House leaders head back to the drawing board after failing to convince reticent lawmakers to support a budget resolution that adheres to discretionary spending levels set in last fall’s budget agreement.
House Budget Chair Tom Price’s (R-Ga.) proposal to offset $30 billion in additional discretionary spending in that agreement with equivalent cuts in mandatory programs did not appease dozens of Republican lawmakers who oppose the higher spending level.
Those lawmakers want a guarantee that mandatory cuts will be approved and take effect immediately. Price’s plan would spread the cuts over the next two years.
Citing the disagreement among House Republicans, Senate Budget Chair Mike Enzi (R-Wy.) announced yesterday that consideration of his chamber’s budget resolution will be postponed. If the impasse over the budget resolution cannot be resolved, he said, lawmakers can use the spending levels agreed to last fall to start writing Fiscal 2017 spending bills.
The House is in recess this week, meaning actions to potentially move the budget process forward will not occur until mid-March.
House Speaker Paul Ryan says he is still optimistic his chamber will pass a budget resolution by April 15 — as required by law — so lawmakers will be able to approve spending bills before the fiscal year ends Sept. 30. However, the longer the budget resolution is delayed, the less likely it will be that Congress passes all 12 appropriations bills on time. Failure to do so would mean Congress would need to pass a continuing resolution to fund government agencies in the new fiscal year.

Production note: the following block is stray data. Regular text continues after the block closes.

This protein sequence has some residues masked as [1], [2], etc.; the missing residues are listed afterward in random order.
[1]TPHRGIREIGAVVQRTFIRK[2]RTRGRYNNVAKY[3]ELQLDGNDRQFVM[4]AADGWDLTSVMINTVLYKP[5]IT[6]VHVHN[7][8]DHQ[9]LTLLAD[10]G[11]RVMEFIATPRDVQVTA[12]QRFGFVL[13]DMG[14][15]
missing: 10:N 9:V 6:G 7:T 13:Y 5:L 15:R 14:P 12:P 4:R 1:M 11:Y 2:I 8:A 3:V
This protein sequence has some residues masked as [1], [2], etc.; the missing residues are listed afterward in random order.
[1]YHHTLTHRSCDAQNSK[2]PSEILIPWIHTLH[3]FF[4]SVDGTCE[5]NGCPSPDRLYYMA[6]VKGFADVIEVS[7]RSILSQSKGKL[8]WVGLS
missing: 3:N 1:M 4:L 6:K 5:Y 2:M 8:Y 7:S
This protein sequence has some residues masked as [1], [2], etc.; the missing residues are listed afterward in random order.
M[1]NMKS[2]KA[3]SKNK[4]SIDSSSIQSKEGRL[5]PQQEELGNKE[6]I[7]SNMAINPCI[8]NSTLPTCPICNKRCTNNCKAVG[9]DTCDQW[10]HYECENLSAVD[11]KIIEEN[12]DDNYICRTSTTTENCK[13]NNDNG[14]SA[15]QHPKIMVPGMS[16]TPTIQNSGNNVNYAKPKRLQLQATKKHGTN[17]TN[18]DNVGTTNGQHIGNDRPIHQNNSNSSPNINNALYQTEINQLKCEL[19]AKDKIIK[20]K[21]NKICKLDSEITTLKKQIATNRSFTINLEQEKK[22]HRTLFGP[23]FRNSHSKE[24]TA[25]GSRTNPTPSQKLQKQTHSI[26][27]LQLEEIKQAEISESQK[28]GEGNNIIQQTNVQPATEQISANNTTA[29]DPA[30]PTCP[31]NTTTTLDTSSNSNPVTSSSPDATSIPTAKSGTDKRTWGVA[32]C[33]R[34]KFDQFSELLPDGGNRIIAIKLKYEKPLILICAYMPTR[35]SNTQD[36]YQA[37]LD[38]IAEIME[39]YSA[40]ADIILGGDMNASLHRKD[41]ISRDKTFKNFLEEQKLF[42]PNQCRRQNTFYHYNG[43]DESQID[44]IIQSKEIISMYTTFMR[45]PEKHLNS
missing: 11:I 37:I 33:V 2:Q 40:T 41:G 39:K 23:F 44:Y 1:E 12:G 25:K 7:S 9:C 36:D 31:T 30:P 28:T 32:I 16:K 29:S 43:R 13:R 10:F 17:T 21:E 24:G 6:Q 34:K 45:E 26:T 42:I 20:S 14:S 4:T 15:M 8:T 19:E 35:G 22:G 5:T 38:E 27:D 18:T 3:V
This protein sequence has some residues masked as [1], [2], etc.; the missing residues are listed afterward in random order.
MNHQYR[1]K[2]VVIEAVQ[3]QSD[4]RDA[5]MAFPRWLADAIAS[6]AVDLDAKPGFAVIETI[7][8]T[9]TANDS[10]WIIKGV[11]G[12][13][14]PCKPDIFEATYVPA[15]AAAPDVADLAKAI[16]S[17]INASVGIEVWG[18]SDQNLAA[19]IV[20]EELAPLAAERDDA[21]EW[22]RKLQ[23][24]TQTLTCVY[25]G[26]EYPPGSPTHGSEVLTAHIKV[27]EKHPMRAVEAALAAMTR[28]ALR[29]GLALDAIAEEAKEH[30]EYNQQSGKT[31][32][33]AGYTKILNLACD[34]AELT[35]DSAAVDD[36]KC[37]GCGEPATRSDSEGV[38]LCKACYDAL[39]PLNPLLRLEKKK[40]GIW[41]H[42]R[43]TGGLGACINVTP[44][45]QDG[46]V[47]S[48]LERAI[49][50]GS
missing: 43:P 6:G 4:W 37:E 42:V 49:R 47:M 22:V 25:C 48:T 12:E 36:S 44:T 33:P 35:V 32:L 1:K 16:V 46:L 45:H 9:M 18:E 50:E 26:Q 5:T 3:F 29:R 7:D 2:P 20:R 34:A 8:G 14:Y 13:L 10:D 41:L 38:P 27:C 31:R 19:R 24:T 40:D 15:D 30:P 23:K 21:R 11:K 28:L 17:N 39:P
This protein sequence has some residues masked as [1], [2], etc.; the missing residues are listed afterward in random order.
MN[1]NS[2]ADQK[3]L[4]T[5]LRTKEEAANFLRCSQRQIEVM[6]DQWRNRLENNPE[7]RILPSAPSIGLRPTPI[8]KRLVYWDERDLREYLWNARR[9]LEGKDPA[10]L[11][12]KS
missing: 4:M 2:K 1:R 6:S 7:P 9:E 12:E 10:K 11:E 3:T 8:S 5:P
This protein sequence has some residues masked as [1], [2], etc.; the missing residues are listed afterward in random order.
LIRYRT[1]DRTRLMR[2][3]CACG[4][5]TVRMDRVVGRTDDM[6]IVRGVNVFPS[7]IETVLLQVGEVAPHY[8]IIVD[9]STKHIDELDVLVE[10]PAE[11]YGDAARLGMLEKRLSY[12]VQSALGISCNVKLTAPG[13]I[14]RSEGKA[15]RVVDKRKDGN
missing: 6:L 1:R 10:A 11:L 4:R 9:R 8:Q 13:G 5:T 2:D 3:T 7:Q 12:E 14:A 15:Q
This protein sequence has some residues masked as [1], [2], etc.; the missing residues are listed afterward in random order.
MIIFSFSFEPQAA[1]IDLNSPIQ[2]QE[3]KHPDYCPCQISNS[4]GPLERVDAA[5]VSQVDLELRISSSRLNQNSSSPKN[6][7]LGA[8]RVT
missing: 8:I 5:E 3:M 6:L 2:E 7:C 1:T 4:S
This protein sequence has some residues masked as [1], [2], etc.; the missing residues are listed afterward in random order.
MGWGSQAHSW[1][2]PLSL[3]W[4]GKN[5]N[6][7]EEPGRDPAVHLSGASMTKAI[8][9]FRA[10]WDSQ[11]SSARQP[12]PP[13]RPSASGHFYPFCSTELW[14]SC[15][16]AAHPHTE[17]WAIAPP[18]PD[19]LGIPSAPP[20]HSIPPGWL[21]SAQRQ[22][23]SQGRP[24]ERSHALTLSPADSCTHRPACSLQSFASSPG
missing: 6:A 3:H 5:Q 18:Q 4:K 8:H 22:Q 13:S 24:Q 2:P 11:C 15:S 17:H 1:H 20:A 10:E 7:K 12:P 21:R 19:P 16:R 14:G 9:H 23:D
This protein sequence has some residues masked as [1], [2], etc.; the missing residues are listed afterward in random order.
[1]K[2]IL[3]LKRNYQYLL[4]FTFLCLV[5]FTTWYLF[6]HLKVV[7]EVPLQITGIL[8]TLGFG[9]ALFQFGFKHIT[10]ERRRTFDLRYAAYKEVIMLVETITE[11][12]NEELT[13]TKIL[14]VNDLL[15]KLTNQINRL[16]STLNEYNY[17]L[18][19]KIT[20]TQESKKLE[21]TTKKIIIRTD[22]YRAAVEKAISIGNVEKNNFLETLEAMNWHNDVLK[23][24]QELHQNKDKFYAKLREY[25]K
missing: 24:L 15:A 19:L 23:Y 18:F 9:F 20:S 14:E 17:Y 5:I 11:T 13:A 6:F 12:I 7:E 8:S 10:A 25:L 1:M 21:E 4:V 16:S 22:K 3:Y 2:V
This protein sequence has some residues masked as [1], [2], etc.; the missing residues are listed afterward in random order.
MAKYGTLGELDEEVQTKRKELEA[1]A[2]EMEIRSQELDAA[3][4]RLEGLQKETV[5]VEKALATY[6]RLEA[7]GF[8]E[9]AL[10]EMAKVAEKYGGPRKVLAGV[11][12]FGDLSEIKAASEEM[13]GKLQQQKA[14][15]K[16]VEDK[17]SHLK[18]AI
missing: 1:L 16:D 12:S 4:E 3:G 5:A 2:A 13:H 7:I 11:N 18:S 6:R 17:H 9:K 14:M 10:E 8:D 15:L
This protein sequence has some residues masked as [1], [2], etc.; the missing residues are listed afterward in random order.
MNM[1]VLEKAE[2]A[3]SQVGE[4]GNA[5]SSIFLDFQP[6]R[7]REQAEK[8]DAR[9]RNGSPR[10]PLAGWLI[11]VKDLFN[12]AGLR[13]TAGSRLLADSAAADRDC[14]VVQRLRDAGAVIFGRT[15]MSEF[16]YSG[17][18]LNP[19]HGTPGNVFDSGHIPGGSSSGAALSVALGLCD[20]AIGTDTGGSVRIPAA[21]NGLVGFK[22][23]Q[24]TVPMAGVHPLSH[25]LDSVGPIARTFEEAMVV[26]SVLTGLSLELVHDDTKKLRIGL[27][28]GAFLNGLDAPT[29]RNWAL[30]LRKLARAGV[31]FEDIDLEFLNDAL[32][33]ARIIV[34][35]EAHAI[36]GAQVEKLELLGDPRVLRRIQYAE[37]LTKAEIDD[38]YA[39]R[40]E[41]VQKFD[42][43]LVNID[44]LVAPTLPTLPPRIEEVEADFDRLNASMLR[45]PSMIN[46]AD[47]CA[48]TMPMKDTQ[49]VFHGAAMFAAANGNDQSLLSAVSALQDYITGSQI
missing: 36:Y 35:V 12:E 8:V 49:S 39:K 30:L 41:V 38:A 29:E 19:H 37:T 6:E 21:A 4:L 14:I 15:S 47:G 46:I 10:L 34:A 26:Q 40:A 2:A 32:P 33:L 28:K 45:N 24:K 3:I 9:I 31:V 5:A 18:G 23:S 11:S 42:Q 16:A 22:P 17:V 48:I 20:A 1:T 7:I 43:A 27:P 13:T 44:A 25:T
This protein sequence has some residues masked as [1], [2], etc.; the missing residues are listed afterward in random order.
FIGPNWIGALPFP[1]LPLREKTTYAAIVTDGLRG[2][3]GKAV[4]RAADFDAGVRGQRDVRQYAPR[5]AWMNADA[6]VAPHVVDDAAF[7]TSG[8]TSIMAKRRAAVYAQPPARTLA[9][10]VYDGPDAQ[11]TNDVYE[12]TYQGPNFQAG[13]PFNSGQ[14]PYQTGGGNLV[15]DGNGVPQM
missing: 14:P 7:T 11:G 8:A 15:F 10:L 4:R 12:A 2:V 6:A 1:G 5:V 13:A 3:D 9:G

On Friday Concord Coalition Executive Director Robert L. Bixby sent a letter to Price and Ryan calling on lawmakers to accept spending levels set by last fall’s agreement so the budget resolution and appropriations process can move forward under “regular order.”
“The likely result of re-litigating overall discretionary spending levels would be a collapse of the budget process and almost certain elimination of a chance to complete appropriations bills in a timely fashion,” Bixby wrote.
In that case, he added, “those rightly concerned about the size and growth rate of mandatory spending would be left without their best tool to reform those spending programs: the reconciliation process, which can only be used if a budget resolution is passed by both houses of Congress.”
Concord Coalition Letter to House Budget Chair Supports Regular Order in Budget Process
Seeing Slim Chance of Accord, Senate Republicans Table Budget Discussions (N.Y. Times)
Senate Democrats Push to Begin Appropriations Process (Roll Call)
GOP Struggles to Find Budget Answer (The Hill)